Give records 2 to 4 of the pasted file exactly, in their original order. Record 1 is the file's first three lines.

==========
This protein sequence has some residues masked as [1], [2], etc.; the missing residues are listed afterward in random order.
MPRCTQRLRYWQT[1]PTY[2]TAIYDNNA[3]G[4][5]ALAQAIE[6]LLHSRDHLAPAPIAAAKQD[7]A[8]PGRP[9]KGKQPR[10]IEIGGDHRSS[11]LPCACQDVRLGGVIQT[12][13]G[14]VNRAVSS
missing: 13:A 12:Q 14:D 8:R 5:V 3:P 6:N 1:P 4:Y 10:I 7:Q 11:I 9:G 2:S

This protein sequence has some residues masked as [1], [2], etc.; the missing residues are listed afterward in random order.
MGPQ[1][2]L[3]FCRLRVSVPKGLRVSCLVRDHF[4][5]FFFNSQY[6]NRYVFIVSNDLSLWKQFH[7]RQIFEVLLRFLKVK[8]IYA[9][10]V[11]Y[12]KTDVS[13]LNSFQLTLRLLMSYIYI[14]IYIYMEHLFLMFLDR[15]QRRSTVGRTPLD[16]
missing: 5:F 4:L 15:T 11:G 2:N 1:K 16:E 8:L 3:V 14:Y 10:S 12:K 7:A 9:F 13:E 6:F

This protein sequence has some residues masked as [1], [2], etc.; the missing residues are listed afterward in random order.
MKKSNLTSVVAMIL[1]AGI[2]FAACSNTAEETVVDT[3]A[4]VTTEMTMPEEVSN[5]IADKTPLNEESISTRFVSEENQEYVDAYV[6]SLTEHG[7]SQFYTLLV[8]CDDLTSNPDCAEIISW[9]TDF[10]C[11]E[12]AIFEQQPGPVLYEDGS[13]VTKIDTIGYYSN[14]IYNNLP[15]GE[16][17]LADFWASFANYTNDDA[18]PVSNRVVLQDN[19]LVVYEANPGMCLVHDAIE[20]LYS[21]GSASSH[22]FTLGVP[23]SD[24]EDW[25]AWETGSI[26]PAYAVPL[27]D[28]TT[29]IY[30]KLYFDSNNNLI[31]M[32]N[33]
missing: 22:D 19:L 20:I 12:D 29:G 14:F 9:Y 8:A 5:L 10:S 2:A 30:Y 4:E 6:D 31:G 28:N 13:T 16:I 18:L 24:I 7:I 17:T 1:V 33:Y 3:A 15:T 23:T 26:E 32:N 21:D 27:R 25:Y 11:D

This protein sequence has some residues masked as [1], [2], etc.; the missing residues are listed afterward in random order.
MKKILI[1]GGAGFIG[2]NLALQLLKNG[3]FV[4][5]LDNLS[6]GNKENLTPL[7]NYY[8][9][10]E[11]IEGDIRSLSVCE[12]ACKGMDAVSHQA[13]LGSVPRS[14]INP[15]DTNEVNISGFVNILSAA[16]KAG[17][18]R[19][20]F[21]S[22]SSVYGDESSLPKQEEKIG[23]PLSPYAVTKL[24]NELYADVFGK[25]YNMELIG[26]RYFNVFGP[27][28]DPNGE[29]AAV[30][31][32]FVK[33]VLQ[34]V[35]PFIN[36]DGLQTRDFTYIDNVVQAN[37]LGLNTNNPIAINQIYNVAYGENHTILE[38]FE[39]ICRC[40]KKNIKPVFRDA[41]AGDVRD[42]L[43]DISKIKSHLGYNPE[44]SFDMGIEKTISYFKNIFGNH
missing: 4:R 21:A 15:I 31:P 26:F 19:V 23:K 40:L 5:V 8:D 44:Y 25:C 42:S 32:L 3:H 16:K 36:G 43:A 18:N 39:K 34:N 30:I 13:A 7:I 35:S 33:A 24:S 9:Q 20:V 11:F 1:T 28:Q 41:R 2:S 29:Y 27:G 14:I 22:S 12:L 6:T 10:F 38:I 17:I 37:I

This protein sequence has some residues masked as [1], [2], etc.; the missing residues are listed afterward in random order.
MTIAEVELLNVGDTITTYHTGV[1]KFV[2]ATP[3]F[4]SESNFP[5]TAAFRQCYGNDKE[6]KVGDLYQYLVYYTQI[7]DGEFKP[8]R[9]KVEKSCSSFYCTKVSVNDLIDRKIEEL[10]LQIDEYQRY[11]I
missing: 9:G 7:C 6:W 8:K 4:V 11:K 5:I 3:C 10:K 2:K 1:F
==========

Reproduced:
This protein sequence has some residues masked as [1], [2], etc.; the missing residues are listed afterward in random order.
MGPQ[1][2]L[3]FCRLRVSVPKGLRVSCLVRDHF[4][5]FFFNSQY[6]NRYVFIVSNDLSLWKQFH[7]RQIFEVLLRFLKVK[8]IYA[9][10]V[11]Y[12]KTDVS[13]LNSFQLTLRLLMSYIYI[14]IYIYMEHLFLMFLDR[15]QRRSTVGRTPLD[16]
missing: 5:F 4:L 15:T 11:G 2:N 1:K 16:E 8:L 3:V 14:Y 10:S 12:K 7:A 9:F 13:E 6:F

This protein sequence has some residues masked as [1], [2], etc.; the missing residues are listed afterward in random order.
MKKSNLTSVVAMIL[1]AGI[2]FAACSNTAEETVVDT[3]A[4]VTTEMTMPEEVSN[5]IADKTPLNEESISTRFVSEENQEYVDAYV[6]SLTEHG[7]SQFYTLLV[8]CDDLTSNPDCAEIISW[9]TDF[10]C[11]E[12]AIFEQQPGPVLYEDGS[13]VTKIDTIGYYSN[14]IYNNLP[15]GE[16][17]LADFWASFANYTNDDA[18]PVSNRVVLQDN[19]LVVYEANPGMCLVHDAIE[20]LYS[21]GSASSH[22]FTLGVP[23]SD[24]EDW[25]AWETGSI[26]PAYAVPL[27]D[28]TT[29]IY[30]KLYFDSNNNLI[31]M[32]N[33]
missing: 22:D 19:L 20:I 12:D 29:G 14:F 9:Y 8:A 5:L 10:S 2:A 30:Y 4:E 6:D 31:G 28:N 13:T 16:I 18:L 24:I 7:I 17:T 1:V 33:Y 3:A 15:T 23:T 26:E 32:N 21:D 27:R 25:Y 11:D

This protein sequence has some residues masked as [1], [2], etc.; the missing residues are listed afterward in random order.
MKKILI[1]GGAGFIG[2]NLALQLLKNG[3]FV[4][5]LDNLS[6]GNKENLTPL[7]NYY[8][9][10]E[11]IEGDIRSLSVCE[12]ACKGMDAVSHQA[13]LGSVPRS[14]INP[15]DTNEVNISGFVNILSAA[16]KAG[17][18]R[19][20]F[21]S[22]SSVYGDESSLPKQEEKIG[23]PLSPYAVTKL[24]NELYADVFGK[25]YNMELIG[26]RYFNVFGP[27][28]DPNGE[29]AAV[30][31][32]FVK[33]VLQ[34]V[35]PFIN[36]DGLQTRDFTYIDNVVQAN[37]LGLNTNNPIAINQIYNVAYGENHTILE[38]FE[39]ICRC[40]KKNIKPVFRDA[41]AGDVRD[42]L[43]DISKIKSHLGYNPE[44]SFDMGIEKTISYFKNIFGNH
missing: 4:R 21:A 15:I 31:P 26:F 19:V 23:K 40:L 5:V 8:D 44:Y 25:C 42:S 32:L 3:H 16:K 36:G 43:A 18:N 39:K 34:N 30:I 13:A 7:I 35:S 33:A 24:S 9:Q 20:V 11:F 1:T 28:Q 41:R 2:S 29:Y 27:G 14:I 22:S 12:L 6:T 10:F 38:I 17:I 37:I